Under the shadow of Mt. Hood, outside Portland, Oregon, Aaron Tersteeg oversees his team of international information technology experts. As the Global Sales Director for Artificial Intelligence at the Edge at Intel Corporation, he leads a team of sales professionals and PhDs who tackle the most cutting-edge business problems companies face. A graduate of Syracuse University’s School of Information Studies, Tersteeg’s career path has proven as dynamic and personally rewarding as it has been fortuitous.

Aaron Tersteeg

Aaron Tersteeg ’94, G’96

Tersteeg’s journey through the iSchool began in 1990. Hailing from Northeastern PA, he made the trek into Central New York to attend Syracuse University to pursue a degree in engineering, but was also inspired by the curriculum of the School of Information Studies. After receiving his BS in engineering, Tersteeg worked as a research assistant in the School of Engineering while pursuing his Master’s in Information Resource Management from the iSchool. 

Following the achievement of his MS, Tersteeg landed a job with Carrier as a business process consultant. This shifted his focus from being the builder of systems to an architect of best practices. In this capacity, he was figuring out and recommending which processes would be most appropriate for the goals of engineering teams. While working with teams in Asia, South America, and middle America, Aaron discovered how cultural differences between groups can generate vastly different outcomes. His job was to find the best processes for each team based on their professional and cultural practices.

The switch from engineering to business process consulting was largely bolstered by the training he received from the iSchool. “Because of the iSchool’s focus on the combination of business perspective and technical application,” says Tersteeg, “I realized that technology is not the end-all-be-all, solving the problem is the end-all-be-all. So if you understand what the big picture is, you can build a tool that helps you solve that big picture problem.” This is where Tersteeg’s education and experience was best put to use; there was a need for a new method of storing and synthesizing data. “It was the early 90’s. Netscape had just gone public and web browsers were taking over the world, and we were really doing the foundational work of replacing file cabinets with web browsers,” says Tersteeg. The web 2.0 phase-in meant that data was no longer static and one-directional; now they needed to be able to manipulate and interact with the data within these programs they had created in order to truly maximize their utility.

“Because of the iSchool’s focus on the combination of business perspective and technical application, I realized that technology is not the end-all-be-all, solving the problem is the end-all-be-all.”

After Carrier, Tersteeg moved to Portland, Oregon, and started with a small software company. In his new role, he was responsible for providing myriad solutions for other brands. Across many industries, he was building systems that would help streamline business processes like reservations, scheduling, manufacturing, and banking.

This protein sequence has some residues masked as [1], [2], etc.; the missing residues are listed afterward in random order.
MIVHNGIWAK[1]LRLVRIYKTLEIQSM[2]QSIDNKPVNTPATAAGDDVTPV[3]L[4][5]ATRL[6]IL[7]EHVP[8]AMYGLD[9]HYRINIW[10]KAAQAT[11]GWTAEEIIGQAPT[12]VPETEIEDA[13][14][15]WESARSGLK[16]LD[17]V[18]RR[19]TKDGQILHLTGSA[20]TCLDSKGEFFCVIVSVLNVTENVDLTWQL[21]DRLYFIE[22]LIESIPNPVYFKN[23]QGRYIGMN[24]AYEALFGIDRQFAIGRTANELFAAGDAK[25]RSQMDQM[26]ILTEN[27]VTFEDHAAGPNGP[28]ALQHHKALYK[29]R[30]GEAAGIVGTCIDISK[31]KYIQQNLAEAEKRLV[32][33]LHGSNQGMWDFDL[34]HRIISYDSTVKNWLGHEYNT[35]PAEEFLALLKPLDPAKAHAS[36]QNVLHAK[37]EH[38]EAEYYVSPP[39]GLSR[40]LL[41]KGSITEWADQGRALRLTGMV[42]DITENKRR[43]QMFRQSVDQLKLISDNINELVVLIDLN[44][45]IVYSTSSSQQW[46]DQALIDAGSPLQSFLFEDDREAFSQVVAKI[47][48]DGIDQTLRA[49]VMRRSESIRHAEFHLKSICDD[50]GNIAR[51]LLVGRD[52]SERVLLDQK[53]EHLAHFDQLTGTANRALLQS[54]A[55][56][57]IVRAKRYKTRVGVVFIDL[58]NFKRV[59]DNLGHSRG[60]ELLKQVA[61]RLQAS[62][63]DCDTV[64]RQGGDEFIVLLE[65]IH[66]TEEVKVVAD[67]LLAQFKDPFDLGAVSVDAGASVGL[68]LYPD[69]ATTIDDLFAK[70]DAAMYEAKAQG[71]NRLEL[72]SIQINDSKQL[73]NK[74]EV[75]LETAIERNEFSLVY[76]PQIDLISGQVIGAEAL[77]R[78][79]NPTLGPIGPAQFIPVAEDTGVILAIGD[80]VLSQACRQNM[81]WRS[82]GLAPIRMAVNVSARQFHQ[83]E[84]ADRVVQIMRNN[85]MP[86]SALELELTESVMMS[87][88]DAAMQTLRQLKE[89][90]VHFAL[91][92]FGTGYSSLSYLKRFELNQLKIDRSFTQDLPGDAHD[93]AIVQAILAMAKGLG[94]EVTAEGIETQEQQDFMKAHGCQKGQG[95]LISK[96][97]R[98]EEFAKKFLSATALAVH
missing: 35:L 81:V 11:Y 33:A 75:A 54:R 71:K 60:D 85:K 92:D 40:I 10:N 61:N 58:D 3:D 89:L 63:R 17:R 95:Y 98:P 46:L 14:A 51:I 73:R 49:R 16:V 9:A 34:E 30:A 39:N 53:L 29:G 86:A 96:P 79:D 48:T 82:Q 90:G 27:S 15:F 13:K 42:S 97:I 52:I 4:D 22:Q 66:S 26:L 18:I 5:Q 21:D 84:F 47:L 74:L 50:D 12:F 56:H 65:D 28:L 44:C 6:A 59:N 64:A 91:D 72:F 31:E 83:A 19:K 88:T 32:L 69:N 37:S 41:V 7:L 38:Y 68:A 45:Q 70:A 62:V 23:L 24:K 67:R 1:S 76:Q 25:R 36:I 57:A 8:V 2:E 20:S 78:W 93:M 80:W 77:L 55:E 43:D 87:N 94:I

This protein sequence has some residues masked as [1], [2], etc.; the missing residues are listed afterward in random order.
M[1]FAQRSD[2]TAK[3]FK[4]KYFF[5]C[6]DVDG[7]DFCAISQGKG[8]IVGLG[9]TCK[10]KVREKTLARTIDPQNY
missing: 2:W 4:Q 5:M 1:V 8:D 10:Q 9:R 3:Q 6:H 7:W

Through developing a strong professional reputation in the Pacific Northwest for building solutions, he was approached with an opportunity at Intel Corp. in their High Performance Computing group. He started at Intel as a product data manager who helped customers optimize software performance on next generation products  in 2005. “This was kind of a big pivot, but it was a really cool opportunity for me,” says Tersteeg.

This pivot, and the ubiquitous adoption of web 2.0, led to Aaron’s involvement with online forum discussions, podcasting, and conventional customer service overhauls. “I was one of maybe a dozen folks who were really pushing the envelope in terms of setting up blogs, opening up forums, stopping all the moderation, stopping all the PR, editing, and making all of the information flow directly from the engineers to the customers,” says Tersteeg. This was groundbreaking because up to this point there was no direct way of troubleshooting, or getting feedback directly from the engineers who know the systems better than anyone else. Suddenly there was a way of collecting information that could be applied to many different real-world problems, and make it available for other customers to use in real time. For the first time, people could easily and directly talk to experts regarding very specific problems. But not only that, these conversations and solutions could be stored and searched for online by other customers with the same problems, creating positive feedback loops in lieu of conventional customer service.

Tersteeg is now the Global Sales Director for Artificial Intelligence at the Edge at Intel Corporation. While overseeing teams all around the world, he uses his background in engineering as well as his experience working across cultures to advance the application of Intel’s AI division. He is also closely involved with the Peak-to-Peak program that brings graduate and undergraduate students to the Intel campus for tours and conversations about career opportunities. He remains closely aligned with the iSchool, both for the professional recruiting benefits and because he greatly values bringing people together and sharing their professional stories and career aspirations.